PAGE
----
Bringing in 50-megapixel shots as an intermediate option also changes things up a little, but across the board, Samsung says it refined how it processes images once you’ve shot them, including the onboard artificial intelligence (AI). It’s also honed in on manual controls, not just with the existing Pro modes for photos and video, but also with Expert RAW and the integration with Adobe Lightroom. Throw in new modes like Astrophotography and Multiple Exposure, and there’s a deep set of tools to work with here.
Samsung tried to address focusing, a feature that’s been stubbornly slow to lock on in previous models. The laser autofocus system returns, measuring light and distance for better results, but gets some additional help from software optimization to lock on faster.
There’s one other neat feature Samsung doesn’t really talk about. I know filters can be bad, but there is a nascent ecosystem around them through the Galaxy Store. Tap the filter icon in the top right in the camera app, and next to the standard row of preloaded choices, tap the plus symbol to download others or create your own.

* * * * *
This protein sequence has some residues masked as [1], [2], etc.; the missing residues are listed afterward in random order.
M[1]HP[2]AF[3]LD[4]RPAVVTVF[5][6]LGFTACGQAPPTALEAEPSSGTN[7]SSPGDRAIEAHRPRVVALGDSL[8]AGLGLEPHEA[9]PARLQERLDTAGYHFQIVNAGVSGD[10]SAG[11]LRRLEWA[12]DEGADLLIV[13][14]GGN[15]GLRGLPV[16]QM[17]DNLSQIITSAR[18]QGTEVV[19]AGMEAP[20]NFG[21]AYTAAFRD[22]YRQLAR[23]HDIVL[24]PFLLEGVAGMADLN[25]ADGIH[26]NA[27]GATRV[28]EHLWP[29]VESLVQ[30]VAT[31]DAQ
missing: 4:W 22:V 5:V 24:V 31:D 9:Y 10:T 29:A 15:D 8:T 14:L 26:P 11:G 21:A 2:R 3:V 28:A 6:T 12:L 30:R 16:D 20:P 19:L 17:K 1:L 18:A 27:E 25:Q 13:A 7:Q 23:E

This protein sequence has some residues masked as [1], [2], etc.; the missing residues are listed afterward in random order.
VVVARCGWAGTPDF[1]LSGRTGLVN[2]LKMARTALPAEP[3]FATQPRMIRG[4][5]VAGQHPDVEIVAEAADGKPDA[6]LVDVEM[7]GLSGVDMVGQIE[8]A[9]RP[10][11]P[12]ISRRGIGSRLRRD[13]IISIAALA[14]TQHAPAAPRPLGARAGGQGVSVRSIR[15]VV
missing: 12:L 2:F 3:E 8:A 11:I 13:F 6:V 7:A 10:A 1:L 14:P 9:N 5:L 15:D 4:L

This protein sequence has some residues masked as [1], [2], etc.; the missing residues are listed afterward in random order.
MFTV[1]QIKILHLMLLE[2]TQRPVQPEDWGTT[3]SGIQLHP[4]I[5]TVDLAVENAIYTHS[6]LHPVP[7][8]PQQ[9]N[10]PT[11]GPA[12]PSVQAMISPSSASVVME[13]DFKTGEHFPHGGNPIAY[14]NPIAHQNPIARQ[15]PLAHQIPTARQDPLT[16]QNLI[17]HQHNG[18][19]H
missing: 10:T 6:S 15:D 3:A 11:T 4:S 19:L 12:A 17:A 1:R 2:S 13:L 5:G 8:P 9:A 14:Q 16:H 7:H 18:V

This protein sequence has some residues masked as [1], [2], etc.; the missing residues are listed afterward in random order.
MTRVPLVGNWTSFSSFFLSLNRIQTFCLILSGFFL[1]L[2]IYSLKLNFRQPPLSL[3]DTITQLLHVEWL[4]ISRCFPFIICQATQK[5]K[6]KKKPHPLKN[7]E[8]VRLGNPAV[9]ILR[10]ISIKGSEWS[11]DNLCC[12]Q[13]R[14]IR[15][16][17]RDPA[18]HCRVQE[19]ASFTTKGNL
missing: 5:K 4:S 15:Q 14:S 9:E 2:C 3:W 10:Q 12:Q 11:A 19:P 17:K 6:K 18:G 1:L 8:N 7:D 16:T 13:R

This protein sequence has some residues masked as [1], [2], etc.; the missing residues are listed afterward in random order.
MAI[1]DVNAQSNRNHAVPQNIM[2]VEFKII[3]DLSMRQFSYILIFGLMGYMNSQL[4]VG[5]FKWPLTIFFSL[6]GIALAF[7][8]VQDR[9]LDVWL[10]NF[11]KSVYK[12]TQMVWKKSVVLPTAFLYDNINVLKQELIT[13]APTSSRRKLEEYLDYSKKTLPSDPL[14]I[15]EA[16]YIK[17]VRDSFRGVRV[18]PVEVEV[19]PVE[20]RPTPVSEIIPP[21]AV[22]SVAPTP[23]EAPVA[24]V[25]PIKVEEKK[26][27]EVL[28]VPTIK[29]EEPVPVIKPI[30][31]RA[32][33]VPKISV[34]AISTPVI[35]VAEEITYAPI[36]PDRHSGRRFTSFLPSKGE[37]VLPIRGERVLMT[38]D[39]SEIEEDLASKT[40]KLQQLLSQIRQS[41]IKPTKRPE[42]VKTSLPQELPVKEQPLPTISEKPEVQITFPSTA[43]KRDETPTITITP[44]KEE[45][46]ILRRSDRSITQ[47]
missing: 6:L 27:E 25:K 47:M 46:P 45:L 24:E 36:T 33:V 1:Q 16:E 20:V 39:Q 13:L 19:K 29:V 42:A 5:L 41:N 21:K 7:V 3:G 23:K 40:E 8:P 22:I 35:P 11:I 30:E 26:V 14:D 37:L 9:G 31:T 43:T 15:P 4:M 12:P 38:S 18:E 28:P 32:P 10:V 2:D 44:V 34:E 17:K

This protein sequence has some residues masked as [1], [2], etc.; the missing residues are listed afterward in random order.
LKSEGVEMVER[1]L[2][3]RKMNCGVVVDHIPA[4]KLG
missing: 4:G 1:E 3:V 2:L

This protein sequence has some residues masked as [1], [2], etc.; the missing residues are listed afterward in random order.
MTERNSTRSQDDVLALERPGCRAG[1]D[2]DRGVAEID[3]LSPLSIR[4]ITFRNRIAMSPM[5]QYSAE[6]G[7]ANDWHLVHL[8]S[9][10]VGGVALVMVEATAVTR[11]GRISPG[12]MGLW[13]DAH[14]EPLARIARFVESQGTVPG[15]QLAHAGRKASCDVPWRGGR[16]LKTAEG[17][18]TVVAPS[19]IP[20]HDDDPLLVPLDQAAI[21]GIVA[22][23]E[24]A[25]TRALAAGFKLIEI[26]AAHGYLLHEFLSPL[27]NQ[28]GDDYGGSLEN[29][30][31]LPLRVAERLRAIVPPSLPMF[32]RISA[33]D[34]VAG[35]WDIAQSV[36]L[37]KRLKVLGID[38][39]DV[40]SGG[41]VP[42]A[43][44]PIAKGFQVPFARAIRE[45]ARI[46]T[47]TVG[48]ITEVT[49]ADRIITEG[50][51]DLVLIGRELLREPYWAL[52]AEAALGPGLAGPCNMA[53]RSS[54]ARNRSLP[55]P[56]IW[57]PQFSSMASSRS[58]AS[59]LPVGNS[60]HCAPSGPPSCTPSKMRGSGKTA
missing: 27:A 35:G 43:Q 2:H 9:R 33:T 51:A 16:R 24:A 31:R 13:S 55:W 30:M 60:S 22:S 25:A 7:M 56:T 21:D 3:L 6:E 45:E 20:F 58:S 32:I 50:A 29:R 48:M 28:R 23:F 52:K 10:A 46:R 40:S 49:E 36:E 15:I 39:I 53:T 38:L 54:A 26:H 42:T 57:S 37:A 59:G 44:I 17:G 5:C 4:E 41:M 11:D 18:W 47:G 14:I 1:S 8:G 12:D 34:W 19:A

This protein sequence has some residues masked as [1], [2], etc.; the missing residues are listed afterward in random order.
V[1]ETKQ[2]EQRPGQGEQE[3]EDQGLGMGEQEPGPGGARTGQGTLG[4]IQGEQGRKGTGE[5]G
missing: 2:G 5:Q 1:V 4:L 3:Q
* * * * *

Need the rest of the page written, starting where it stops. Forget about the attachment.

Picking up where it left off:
There aren’t a ton, but almost all are free to download. Creating your own is easy, since you can simply select any photo you have on the device to use as the template.
Samsung Galaxy S23 Ultra: Image Quality
The 200-megapixel sensor grabbed the most headlines, but Samsung also played up its “Nightography” capabilities, staking a claim to being one of the best for low-light shooting. There are improvements to note in both respects. I was impressed with the detail a 200-megapixel shot captured, especially when zooming in to pixel peep. It’s still far better in brighter conditions, but I would say it’s a noticeable improvement in overall composition and processing over the previous 108-megapixel sensor.
Shooting at full resolution in low light introduces noise that becomes problematic in post, so I opted to shoot at 50 megapixels or 12 megapixels to gauge results. Dynamic range is better this time, treating brighter light sources with some caution to not blow them out completely, while also retaining detail in the shadows. I found this phone shot with a little more contrast in brighter conditions, and less in lower light situations, indicating a wider gamut for how the onboard HDR works. White balance has a role to play there, as this phone continues its predecessor’s habit of shooting cooler or warmer tones depending on where you are.